EHR Implementation Guide: Part Two – Implementation and Optimization

Build and Implementation


Depending on the system and vendor, the build phase can take anywhere from weeks to months. During the process, you may find yourself discovering better ways to accomplish a process halfway through the build. Don’t be afraid to rebuild modules when this occurs—a little extra time spent now can save considerable time over and over again down the road. It’s a good idea to talk with colleagues who have already implemented the system to learn from their challenges and experience.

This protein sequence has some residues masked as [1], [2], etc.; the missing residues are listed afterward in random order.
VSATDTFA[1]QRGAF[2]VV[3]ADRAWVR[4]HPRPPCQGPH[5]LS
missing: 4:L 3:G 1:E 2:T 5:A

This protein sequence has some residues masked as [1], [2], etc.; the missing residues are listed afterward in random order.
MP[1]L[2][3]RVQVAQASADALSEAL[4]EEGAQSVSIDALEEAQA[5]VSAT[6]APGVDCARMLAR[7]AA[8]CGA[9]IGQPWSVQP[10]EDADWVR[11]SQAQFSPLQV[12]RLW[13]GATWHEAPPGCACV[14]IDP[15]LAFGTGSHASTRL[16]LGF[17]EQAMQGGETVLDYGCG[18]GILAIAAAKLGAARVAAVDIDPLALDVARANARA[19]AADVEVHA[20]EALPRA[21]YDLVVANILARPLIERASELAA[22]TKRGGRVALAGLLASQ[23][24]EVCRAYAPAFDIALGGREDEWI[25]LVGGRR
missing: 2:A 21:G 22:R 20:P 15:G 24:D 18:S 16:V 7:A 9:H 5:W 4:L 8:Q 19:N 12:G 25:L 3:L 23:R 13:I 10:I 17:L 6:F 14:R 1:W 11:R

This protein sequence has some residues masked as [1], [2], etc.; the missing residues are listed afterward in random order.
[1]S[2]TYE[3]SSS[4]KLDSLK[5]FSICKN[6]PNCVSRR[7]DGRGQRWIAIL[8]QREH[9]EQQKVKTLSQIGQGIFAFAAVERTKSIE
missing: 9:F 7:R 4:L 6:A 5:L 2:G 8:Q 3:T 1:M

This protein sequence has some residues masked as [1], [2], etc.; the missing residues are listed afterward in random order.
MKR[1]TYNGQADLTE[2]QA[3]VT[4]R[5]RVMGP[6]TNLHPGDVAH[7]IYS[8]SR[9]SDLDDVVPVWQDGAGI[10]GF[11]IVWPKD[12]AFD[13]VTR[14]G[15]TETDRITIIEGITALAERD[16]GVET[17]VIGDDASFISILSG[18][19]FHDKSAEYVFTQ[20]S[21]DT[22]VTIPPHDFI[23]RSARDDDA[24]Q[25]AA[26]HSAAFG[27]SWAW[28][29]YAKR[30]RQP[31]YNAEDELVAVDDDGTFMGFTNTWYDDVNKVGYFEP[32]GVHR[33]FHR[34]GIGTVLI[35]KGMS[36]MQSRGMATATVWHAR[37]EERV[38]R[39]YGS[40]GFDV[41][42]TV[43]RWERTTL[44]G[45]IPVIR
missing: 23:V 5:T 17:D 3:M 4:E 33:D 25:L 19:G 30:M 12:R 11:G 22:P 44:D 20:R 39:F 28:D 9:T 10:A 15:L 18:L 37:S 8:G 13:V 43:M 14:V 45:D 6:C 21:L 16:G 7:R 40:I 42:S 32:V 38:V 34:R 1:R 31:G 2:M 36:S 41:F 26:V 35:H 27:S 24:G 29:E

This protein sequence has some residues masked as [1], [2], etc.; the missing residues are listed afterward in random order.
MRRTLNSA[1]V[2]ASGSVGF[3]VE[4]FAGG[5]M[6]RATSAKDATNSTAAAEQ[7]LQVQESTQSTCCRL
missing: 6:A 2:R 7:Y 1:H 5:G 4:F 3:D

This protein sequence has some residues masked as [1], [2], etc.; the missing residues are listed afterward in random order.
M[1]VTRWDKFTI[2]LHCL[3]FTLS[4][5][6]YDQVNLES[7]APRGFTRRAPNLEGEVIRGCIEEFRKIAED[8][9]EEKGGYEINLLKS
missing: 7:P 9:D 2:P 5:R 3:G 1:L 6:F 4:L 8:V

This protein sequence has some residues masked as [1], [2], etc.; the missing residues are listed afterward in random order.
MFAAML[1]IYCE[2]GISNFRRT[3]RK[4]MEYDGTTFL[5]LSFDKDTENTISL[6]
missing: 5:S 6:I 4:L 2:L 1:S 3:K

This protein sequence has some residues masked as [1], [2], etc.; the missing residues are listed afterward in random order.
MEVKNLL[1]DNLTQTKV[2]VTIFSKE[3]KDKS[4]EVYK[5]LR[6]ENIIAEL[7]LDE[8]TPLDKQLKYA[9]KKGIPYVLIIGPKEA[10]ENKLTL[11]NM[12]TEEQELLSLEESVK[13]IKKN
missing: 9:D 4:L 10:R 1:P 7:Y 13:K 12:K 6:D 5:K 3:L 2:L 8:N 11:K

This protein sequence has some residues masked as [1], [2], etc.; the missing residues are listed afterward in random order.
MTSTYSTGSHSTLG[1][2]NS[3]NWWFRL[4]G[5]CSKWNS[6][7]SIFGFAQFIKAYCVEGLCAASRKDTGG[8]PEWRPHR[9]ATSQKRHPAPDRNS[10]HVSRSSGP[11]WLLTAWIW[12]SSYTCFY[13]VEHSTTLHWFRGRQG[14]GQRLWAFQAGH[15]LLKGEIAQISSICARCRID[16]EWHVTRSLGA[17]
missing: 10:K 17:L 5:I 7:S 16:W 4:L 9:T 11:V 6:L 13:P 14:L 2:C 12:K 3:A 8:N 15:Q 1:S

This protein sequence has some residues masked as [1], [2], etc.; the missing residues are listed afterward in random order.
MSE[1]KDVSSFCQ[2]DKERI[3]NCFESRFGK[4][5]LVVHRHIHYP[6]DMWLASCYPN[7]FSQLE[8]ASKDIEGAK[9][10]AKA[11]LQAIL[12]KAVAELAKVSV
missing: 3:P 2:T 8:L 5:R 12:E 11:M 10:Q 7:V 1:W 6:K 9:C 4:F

Data Governance

As part of the build phase, spend time to develop a data governance structure. This entails a written plan of who is accountable for information integrity and security, processes for managing data quality, and auditing systems for HIPAA compliance, security, and accuracy. The structure should involve oversight from the corporate or board-level.


Vendors typically recommend a slew of webinar-based training modules for all staff. The idea is to gather a group of staff and watch someone demonstrate the EHR functions step by step. Not only is this training style time-consuming and expensive, it is ineffective at building proficiency in users. Why is proficiency important to think about? Research has shown that adults learn much better when concepts are tied to the work they are expected to do. In the case of EHRs, the goal should be to have proficient users– in other words, that staff are able to use the application effectively to do their job– as opposed to knowing a complex set of modules and screens.